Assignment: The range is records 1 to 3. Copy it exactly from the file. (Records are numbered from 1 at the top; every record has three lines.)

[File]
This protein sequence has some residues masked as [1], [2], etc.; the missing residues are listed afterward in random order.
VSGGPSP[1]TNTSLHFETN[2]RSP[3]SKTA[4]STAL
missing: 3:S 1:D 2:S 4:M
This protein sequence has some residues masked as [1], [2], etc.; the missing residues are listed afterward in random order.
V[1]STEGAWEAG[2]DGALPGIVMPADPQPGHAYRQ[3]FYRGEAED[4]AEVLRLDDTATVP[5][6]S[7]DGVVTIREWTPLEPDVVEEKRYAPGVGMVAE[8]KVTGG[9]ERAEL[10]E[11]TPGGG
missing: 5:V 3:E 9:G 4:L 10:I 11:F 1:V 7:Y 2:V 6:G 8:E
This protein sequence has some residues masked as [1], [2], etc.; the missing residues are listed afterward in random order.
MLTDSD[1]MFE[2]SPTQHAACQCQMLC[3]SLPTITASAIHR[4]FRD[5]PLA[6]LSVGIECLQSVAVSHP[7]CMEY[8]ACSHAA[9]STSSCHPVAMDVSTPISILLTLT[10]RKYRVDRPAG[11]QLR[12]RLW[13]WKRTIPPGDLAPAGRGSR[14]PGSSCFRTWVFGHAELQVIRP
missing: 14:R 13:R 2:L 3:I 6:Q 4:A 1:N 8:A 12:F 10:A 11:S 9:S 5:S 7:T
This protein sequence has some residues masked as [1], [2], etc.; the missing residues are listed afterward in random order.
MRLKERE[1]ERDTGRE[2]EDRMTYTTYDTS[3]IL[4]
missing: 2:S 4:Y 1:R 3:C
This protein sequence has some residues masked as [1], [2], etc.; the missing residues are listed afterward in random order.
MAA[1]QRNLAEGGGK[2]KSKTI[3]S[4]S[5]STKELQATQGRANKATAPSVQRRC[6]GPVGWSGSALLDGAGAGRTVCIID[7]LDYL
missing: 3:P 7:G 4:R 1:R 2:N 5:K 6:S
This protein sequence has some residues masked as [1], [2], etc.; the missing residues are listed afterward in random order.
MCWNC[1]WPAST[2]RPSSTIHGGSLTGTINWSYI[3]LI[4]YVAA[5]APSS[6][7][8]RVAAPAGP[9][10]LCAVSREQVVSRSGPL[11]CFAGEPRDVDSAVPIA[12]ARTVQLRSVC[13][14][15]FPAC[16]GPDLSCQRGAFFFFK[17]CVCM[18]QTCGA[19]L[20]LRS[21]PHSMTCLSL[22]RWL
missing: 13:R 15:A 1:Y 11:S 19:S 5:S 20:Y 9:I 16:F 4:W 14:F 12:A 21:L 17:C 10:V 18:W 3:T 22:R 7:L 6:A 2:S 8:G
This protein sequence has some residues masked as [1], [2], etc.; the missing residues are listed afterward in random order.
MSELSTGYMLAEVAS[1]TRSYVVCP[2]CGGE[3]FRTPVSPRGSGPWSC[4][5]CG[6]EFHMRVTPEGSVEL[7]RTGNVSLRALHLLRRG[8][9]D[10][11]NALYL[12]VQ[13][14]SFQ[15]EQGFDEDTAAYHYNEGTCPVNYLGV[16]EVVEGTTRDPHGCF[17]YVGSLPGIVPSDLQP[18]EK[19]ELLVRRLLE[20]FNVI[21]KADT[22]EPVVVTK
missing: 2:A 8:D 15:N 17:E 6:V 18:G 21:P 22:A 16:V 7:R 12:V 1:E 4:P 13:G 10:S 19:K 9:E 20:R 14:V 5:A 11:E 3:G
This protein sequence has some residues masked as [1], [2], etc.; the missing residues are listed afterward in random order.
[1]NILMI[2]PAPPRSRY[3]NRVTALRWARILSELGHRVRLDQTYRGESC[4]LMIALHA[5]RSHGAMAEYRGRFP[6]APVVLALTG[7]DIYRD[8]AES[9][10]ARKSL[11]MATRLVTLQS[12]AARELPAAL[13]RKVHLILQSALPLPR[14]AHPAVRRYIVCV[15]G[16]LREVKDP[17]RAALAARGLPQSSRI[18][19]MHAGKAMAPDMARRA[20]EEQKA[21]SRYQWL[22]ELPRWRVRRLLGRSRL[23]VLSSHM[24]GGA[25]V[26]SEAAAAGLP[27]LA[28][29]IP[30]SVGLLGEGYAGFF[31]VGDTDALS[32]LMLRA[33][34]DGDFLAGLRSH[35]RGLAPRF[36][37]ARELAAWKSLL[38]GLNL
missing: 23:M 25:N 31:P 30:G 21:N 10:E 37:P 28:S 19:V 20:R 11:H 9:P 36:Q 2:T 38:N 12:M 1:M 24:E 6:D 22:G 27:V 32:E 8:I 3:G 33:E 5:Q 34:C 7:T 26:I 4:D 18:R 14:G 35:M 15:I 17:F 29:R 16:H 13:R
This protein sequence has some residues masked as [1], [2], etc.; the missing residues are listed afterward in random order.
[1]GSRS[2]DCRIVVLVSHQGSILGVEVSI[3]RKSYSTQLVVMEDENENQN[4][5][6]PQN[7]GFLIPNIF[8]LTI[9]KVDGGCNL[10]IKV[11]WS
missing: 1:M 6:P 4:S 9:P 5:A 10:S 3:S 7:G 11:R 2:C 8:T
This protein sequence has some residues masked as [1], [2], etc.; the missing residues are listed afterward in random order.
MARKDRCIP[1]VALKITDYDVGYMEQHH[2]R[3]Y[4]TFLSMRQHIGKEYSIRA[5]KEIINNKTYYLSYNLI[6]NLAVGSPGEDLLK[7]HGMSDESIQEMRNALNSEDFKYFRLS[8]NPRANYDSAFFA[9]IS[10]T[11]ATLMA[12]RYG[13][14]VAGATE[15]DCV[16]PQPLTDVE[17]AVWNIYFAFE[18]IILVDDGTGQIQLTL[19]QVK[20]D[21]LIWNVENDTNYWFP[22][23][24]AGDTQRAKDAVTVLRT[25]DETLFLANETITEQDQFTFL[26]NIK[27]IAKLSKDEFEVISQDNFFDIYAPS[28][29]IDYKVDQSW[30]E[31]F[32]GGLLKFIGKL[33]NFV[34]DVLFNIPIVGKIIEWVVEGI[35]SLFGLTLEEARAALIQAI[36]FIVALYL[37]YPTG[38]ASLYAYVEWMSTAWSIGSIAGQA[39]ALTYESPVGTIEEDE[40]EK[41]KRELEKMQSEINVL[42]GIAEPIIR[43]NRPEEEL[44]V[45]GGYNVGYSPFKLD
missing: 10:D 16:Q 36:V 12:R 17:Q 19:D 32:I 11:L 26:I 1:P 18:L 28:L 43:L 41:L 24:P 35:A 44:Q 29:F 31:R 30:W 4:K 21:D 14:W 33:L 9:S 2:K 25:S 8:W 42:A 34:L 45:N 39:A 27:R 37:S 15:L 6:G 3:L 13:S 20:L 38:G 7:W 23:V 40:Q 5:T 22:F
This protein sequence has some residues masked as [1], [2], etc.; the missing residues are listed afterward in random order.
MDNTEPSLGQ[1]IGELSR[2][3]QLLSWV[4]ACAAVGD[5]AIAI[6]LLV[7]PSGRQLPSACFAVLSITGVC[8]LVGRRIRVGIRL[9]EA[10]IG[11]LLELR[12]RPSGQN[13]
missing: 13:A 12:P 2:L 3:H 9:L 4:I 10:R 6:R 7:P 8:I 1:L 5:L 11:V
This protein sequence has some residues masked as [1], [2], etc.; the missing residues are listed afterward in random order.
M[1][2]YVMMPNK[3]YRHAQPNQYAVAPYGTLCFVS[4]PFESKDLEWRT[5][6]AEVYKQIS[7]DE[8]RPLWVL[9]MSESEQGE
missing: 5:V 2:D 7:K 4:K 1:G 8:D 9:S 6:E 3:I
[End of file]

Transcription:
This protein sequence has some residues masked as [1], [2], etc.; the missing residues are listed afterward in random order.
VSGGPSP[1]TNTSLHFETN[2]RSP[3]SKTA[4]STAL
missing: 3:S 1:D 2:S 4:M
This protein sequence has some residues masked as [1], [2], etc.; the missing residues are listed afterward in random order.
V[1]STEGAWEAG[2]DGALPGIVMPADPQPGHAYRQ[3]FYRGEAED[4]AEVLRLDDTATVP[5][6]S[7]DGVVTIREWTPLEPDVVEEKRYAPGVGMVAE[8]KVTGG[9]ERAEL[10]E[11]TPGGG
missing: 5:V 3:E 9:G 4:L 10:I 11:F 1:V 7:Y 2:V 6:G 8:E
This protein sequence has some residues masked as [1], [2], etc.; the missing residues are listed afterward in random order.
MLTDSD[1]MFE[2]SPTQHAACQCQMLC[3]SLPTITASAIHR[4]FRD[5]PLA[6]LSVGIECLQSVAVSHP[7]CMEY[8]ACSHAA[9]STSSCHPVAMDVSTPISILLTLT[10]RKYRVDRPAG[11]QLR[12]RLW[13]WKRTIPPGDLAPAGRGSR[14]PGSSCFRTWVFGHAELQVIRP
missing: 14:R 13:R 2:L 3:I 6:Q 4:A 1:N 8:A 12:F 10:A 11:S 9:S 5:S 7:T